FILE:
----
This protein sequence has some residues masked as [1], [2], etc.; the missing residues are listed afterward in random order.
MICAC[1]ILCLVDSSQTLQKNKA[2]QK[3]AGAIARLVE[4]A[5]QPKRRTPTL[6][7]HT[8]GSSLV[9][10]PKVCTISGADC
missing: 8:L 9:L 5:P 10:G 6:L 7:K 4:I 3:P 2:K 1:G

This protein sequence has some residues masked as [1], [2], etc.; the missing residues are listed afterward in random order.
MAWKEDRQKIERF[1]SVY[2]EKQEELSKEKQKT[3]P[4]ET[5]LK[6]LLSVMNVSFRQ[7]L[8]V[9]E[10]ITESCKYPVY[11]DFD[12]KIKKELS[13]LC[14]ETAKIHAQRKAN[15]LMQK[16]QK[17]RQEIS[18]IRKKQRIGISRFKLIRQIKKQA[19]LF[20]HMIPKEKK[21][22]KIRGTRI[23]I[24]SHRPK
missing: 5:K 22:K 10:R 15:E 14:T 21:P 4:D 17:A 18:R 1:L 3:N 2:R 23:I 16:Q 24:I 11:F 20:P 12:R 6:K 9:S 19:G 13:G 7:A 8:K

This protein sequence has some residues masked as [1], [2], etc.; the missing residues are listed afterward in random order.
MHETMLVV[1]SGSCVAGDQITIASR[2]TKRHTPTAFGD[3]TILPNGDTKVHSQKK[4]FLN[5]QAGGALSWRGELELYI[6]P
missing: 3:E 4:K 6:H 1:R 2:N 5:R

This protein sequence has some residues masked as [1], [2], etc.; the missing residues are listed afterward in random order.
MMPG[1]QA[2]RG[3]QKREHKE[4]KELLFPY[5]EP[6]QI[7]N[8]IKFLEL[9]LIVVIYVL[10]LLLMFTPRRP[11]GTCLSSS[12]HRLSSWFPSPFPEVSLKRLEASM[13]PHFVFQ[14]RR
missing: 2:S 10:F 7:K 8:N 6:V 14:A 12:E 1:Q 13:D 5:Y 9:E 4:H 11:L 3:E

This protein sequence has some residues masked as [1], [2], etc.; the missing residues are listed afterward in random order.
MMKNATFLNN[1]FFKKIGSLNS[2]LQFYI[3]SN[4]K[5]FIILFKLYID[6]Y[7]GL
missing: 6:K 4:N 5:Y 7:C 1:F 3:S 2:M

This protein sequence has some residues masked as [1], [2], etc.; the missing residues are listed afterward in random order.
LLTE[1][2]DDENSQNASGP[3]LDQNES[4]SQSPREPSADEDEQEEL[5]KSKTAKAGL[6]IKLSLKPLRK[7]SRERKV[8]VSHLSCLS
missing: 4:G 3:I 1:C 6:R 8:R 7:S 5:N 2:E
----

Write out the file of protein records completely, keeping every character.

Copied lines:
This protein sequence has some residues masked as [1], [2], etc.; the missing residues are listed afterward in random order.
MICAC[1]ILCLVDSSQTLQKNKA[2]QK[3]AGAIARLVE[4]A[5]QPKRRTPTL[6][7]HT[8]GSSLV[9][10]PKVCTISGADC
missing: 8:L 9:L 5:P 10:G 6:L 7:K 4:I 3:P 2:K 1:G

This protein sequence has some residues masked as [1], [2], etc.; the missing residues are listed afterward in random order.
MAWKEDRQKIERF[1]SVY[2]EKQEELSKEKQKT[3]P[4]ET[5]LK[6]LLSVMNVSFRQ[7]L[8]V[9]E[10]ITESCKYPVY[11]DFD[12]KIKKELS[13]LC[14]ETAKIHAQRKAN[15]LMQK[16]QK[17]RQEIS[18]IRKKQRIGISRFKLIRQIKKQA[19]LF[20]HMIPKEKK[21][22]KIRGTRI[23]I[24]SHRPK
missing: 5:K 22:K 10:R 15:E 14:T 21:P 4:D 17:A 18:R 1:L 3:N 2:R 23:I 16:Q 24:I 11:F 20:P 12:R 6:K 9:S 19:G 13:G 7:A 8:K

This protein sequence has some residues masked as [1], [2], etc.; the missing residues are listed afterward in random order.
MHETMLVV[1]SGSCVAGDQITIASR[2]TKRHTPTAFGD[3]TILPNGDTKVHSQKK[4]FLN[5]QAGGALSWRGELELYI[6]P
missing: 3:E 4:K 6:H 1:R 2:N 5:R

This protein sequence has some residues masked as [1], [2], etc.; the missing residues are listed afterward in random order.
MMPG[1]QA[2]RG[3]QKREHKE[4]KELLFPY[5]EP[6]QI[7]N[8]IKFLEL[9]LIVVIYVL[10]LLLMFTPRRP[11]GTCLSSS[12]HRLSSWFPSPFPEVSLKRLEASM[13]PHFVFQ[14]RR
missing: 2:S 10:F 7:K 8:N 6:V 14:A 12:E 1:Q 13:D 5:Y 9:E 4:H 11:L 3:E

This protein sequence has some residues masked as [1], [2], etc.; the missing residues are listed afterward in random order.
MMKNATFLNN[1]FFKKIGSLNS[2]LQFYI[3]SN[4]K[5]FIILFKLYID[6]Y[7]GL
missing: 6:K 4:N 5:Y 7:C 1:F 3:S 2:M

This protein sequence has some residues masked as [1], [2], etc.; the missing residues are listed afterward in random order.
LLTE[1][2]DDENSQNASGP[3]LDQNES[4]SQSPREPSADEDEQEEL[5]KSKTAKAGL[6]IKLSLKPLRK[7]SRERKV[8]VSHLSCLS
missing: 4:G 3:I 1:C 6:R 8:R 7:S 5:N 2:E